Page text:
One of Mergener’s strategies includes low rent.  He has a very frugal footprint in square-footage.   Also, being an older building, he does not have to pay top dollar per square foot.  Older retail space might be the kiss-of-death for consumer products but his space is very close to many of his business customers. 

Another strategy is lean inventory.  A common failing of new business owners is to fall in love with some item of inventory and to over buy because they are absolutely sure everybody in town will want to buy one.  One happy side effect of frequently rearranging the footprint is that one does not fall in love with the inventory.

A fixed cost reduction strategy from the printing side of the business was to form strategic alliances with other printers.  Mergener’s quotes jobs that they cannot do in-house and then farms them out.  They have two reasons for doing this.  Mergener’s does not end up sitting on a bunch of seldom used, rapidly depreciating equipment.  The other reason is that they know the technical side of the printing trade better than their customers.  They can spec and source the job far more quickly than the customer, freeing up the business customer to do what that customer does best….providing service to their clients.

---Editorial Aside: Integrity and Trustworthiness---

I asked for some examples his work to photograph.   He politely refused. All photos shown here are of materials that are in the public domain or his customers encouraged him to distribute...materials like business cards.

Mergener's prints business cards.  This one looks very classy with white font on a black background.
Others opt for a more colorful palate to project a different image.  These cards have very good definition and the crisp detail that my cheap camera does not capture.

He explained that printed materials contains intellectual property which belongs to his clients.  He prints brochures, menus, fliers for upcoming sales promotions, business forms.  Imagine how betrayed a business would feel if a competitor learned about an upcoming promotional event and underpriced every special by ten cents?  Or, consider the effect on sales if customers learned that prices were going to drop by 25% within a week.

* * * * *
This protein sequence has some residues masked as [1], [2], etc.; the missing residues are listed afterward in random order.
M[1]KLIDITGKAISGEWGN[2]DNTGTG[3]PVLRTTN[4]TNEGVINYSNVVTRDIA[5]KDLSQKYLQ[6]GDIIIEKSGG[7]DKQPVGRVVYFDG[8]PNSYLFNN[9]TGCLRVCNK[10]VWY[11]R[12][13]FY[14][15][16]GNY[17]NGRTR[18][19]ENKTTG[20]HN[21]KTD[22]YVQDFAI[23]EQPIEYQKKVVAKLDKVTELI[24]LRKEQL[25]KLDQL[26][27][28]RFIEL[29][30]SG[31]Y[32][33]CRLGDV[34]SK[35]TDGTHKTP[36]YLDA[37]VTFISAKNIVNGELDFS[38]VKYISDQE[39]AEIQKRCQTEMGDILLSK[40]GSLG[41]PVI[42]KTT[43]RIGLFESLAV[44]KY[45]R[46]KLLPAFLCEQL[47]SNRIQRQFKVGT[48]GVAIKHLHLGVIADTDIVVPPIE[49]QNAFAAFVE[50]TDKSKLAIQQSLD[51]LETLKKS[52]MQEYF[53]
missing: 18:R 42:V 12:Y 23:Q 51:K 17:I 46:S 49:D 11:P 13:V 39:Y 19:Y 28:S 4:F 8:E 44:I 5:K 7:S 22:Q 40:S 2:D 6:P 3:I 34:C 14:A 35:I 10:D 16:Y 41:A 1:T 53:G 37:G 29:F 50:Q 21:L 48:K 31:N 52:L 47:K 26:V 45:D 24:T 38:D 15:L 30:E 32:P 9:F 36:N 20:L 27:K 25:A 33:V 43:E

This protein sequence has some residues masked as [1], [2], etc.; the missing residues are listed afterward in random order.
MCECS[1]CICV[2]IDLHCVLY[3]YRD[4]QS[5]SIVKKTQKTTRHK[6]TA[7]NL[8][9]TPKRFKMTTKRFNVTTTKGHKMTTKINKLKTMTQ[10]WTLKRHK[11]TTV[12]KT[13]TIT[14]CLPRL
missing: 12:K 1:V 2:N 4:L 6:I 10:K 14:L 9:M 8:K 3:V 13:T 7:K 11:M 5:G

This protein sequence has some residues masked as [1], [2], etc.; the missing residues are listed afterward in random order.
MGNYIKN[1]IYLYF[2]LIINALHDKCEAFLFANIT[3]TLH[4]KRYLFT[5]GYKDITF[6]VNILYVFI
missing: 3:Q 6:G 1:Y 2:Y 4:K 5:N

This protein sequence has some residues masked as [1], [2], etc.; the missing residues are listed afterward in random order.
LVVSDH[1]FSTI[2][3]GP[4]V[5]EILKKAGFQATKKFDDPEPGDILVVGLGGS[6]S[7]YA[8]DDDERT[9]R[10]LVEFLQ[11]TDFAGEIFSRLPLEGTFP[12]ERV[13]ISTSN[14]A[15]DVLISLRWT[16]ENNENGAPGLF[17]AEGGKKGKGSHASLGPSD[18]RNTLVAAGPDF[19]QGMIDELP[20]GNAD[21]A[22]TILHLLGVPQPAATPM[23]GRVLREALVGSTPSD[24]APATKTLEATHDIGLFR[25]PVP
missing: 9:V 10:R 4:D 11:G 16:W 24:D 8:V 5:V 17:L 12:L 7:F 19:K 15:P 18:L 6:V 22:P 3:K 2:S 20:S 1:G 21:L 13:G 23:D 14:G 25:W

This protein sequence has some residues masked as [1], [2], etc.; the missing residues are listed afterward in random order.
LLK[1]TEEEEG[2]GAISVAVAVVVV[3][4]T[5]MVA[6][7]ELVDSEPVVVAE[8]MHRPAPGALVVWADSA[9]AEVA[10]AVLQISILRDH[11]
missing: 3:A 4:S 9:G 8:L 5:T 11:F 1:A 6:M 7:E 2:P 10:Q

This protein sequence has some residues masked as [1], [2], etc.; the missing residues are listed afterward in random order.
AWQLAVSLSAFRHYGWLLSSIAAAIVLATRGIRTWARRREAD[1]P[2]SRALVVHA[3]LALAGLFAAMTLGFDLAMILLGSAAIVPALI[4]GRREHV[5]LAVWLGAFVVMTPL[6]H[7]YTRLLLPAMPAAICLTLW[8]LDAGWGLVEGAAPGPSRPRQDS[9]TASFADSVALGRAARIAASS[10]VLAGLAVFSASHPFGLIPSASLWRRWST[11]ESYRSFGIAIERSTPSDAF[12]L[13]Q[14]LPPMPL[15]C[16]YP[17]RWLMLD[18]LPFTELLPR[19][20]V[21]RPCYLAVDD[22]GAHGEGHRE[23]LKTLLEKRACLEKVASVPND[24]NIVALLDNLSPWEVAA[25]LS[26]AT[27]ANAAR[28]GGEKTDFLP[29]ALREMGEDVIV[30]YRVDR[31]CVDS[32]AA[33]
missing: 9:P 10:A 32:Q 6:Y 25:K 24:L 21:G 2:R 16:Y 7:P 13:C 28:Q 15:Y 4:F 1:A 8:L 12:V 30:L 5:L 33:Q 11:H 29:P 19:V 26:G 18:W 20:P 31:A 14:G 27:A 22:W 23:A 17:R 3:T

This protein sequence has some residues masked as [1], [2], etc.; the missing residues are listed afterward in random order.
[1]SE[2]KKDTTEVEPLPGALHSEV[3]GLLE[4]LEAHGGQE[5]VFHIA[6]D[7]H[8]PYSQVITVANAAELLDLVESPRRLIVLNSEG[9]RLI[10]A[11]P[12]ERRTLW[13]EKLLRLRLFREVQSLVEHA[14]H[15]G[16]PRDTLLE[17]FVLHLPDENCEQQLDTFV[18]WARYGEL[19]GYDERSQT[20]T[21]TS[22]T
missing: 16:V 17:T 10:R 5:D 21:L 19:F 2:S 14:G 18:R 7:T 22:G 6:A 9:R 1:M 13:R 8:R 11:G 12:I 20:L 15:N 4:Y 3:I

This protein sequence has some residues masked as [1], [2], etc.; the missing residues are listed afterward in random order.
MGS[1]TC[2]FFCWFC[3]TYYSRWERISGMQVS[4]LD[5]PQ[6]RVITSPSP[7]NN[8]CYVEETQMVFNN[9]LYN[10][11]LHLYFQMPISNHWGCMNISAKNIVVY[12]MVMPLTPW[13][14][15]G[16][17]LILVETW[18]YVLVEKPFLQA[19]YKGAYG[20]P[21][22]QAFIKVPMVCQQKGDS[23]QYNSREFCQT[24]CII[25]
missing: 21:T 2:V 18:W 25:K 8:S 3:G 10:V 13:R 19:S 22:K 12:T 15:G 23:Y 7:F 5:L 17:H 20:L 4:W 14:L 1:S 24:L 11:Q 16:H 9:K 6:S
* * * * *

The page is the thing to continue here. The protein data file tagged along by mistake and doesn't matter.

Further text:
---End Aside---

Saying “No” to Business

This interview was conducted very shortly after the terrorist attacks at Charlie Hebdo, a French magazine.  So the topic of self-censorship came up.

One of the advantages of a private business is that the owner has more latitude to pursue or refuse business.  I ask the owner how he handled requests to print “edgy” or potentially inflammatory bumper stickers and other materials.

The owner told me that he has “not-bid” business in the past.  He also told me that he is a dedicated, practicing Christian and the last time he looked in the Bible it said something like, “…and treat your neighbor as your self.”  He uses that as his touch-stone.  In his mind, he replaces target of the bumper sticker with Christ or Christianity.  Then he consults his gut reaction to decide whether to “bid” the job or “not-bid”.

Link to previous small business report.
Link to next small business report. 

1 comment:

  1. Well done, and sounds like a quality business run by a man of quality!